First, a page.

How we did it
When I became head in April last year, the staff and governors of this school were tired and battle-weary. Wiltshire county council had tried to close it, claiming it was too small to be viable. At one stage it had just 13 pupils.
The campaign to save Grafton village school had lasted a year. It went all the way to the secretary of state, David Blunkett, who took into account the quality of education here - the school had had a very good Ofsted report in 1997.
And in June 2000, on the very day redundancy notices were to be issued, we learned that the school would be spared. My first job was to bring stability, and to lift spirits. I started by addressing a problem which was relevant to us all: behaviour. The threat to the school had affected everybody. We introduced a new behaviour policy and "golden time" - where children have a short period each week to choose what they would like to do - as a reward for good behaviour. I also introduced circle time.
When I arrived, the number of children on roll was 27, but this has dropped to 20 - eight in the infants and 12 in the juniors - because we lost a large number of Year 6 children. But by next year it should be 26 and, the year after that, 30.
The school roll is low because property prices are high in this area; only older and retired people can afford to buy houses. Another task, therefore, is to try to broaden the school's catchment.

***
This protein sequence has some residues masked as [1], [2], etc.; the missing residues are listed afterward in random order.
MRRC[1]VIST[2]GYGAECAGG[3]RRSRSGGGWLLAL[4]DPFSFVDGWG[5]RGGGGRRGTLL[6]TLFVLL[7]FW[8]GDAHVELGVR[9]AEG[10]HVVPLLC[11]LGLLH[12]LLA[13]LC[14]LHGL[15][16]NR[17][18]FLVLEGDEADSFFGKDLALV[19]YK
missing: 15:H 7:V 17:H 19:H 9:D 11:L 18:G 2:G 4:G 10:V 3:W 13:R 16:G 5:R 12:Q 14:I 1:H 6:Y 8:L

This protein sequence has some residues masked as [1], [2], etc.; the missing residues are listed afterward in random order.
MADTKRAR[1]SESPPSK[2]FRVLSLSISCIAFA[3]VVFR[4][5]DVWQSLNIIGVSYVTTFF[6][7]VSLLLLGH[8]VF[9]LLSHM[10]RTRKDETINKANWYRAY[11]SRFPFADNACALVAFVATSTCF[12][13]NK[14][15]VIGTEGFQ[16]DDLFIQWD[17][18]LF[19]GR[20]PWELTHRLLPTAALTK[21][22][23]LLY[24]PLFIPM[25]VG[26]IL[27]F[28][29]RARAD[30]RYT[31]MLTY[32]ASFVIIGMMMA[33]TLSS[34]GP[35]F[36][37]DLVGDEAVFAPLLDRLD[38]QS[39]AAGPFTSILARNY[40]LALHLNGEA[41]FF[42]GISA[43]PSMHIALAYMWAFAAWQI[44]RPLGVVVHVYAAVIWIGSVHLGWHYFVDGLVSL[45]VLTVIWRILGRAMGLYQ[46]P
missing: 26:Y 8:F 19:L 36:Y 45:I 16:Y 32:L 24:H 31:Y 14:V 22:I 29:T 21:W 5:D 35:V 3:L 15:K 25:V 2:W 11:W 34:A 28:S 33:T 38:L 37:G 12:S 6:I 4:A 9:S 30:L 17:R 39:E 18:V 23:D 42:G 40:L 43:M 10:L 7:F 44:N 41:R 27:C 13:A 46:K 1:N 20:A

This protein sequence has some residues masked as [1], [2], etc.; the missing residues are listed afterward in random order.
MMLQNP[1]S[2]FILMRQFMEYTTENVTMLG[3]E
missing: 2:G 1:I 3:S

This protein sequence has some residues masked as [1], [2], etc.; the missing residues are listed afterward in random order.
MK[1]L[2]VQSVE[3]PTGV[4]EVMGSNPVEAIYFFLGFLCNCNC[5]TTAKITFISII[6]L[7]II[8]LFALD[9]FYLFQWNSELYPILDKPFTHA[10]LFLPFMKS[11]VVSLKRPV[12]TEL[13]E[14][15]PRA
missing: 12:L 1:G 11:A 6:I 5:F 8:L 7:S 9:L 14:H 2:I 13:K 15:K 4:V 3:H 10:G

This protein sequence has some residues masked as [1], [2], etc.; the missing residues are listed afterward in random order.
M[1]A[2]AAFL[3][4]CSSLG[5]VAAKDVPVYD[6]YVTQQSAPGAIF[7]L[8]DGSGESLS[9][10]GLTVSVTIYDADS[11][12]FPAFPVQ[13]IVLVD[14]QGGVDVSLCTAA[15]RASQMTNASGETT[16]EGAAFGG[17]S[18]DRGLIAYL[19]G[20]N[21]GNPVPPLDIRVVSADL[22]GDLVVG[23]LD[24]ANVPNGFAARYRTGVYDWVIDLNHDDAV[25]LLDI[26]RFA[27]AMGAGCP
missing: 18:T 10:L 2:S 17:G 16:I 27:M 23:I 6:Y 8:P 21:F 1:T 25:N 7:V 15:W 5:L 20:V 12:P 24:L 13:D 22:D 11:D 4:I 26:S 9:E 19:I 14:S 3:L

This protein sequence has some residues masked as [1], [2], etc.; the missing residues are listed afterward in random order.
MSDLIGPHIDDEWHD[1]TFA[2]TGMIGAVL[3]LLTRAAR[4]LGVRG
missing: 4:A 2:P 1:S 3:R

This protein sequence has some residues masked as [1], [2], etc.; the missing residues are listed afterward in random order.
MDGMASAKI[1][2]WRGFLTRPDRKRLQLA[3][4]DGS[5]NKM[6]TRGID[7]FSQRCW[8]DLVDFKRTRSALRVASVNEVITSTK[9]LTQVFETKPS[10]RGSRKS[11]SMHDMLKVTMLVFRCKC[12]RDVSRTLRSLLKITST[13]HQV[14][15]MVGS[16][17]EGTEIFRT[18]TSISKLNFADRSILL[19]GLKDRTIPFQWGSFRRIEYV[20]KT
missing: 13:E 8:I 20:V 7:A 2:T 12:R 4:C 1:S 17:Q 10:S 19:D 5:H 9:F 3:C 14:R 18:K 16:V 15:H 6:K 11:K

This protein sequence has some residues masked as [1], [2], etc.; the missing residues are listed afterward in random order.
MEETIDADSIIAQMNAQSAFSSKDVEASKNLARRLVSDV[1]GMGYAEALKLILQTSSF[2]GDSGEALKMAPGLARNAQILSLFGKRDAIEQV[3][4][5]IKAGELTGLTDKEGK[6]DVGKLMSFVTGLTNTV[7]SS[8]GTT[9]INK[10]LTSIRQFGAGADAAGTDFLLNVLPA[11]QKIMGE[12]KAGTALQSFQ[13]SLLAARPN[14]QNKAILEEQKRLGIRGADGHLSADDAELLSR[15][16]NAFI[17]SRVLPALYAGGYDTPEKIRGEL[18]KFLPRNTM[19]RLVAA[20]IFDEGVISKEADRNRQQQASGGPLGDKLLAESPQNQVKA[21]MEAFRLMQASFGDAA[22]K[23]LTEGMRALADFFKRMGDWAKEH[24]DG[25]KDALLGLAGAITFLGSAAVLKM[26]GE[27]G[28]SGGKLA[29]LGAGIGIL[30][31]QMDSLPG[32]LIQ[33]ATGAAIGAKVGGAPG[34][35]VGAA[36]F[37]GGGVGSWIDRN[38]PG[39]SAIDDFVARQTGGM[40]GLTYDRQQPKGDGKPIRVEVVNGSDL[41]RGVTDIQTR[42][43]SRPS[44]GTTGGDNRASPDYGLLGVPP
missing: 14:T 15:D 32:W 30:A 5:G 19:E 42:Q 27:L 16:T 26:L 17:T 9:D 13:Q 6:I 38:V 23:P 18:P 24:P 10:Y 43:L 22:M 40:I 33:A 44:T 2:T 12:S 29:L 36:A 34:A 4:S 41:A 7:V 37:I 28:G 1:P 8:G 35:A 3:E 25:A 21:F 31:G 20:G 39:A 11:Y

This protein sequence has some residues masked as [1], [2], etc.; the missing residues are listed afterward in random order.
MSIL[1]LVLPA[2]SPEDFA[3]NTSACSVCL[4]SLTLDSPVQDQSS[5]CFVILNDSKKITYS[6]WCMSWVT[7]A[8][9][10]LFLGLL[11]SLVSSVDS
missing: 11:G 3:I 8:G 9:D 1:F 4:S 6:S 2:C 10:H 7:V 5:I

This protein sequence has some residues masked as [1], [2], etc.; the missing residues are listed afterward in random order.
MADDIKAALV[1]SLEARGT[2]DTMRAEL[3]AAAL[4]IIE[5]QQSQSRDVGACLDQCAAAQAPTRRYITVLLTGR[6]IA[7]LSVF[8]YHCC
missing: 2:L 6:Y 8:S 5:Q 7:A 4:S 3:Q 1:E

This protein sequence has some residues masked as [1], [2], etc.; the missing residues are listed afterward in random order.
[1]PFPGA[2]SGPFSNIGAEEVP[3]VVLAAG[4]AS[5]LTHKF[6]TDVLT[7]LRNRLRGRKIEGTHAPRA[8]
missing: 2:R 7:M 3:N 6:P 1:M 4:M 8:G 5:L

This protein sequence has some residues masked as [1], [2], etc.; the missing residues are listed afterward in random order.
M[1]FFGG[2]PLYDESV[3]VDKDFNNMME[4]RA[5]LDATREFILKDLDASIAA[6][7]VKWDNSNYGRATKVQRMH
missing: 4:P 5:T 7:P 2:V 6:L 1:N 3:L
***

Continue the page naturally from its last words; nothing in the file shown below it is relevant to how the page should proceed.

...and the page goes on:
For small schools, promotion is very important. Our governors have a promotions committee; we use the local media a lot and we have a professionally produced school leaflet, and extra open afternoons for prospective parents. We have just sent mailshots to all parents with children under five in the area and invited them in.
We're working on a website and we're also thinking of creating a short video that we can send to people.
We were inspected again in January this year, and were pleased with the report. It said we were looking forward positively to the future, and we had a positive ethos; pupils' behaviour was excellent and they had a good attitude towards school.
We're planning a building project for the infant classroom; we need more open space for creative play, and large toys. We also want to use it for pre-school.
Sarah O'Donnell is headteacher at Grafton C of E primary school in Marlborough, Wiltshire.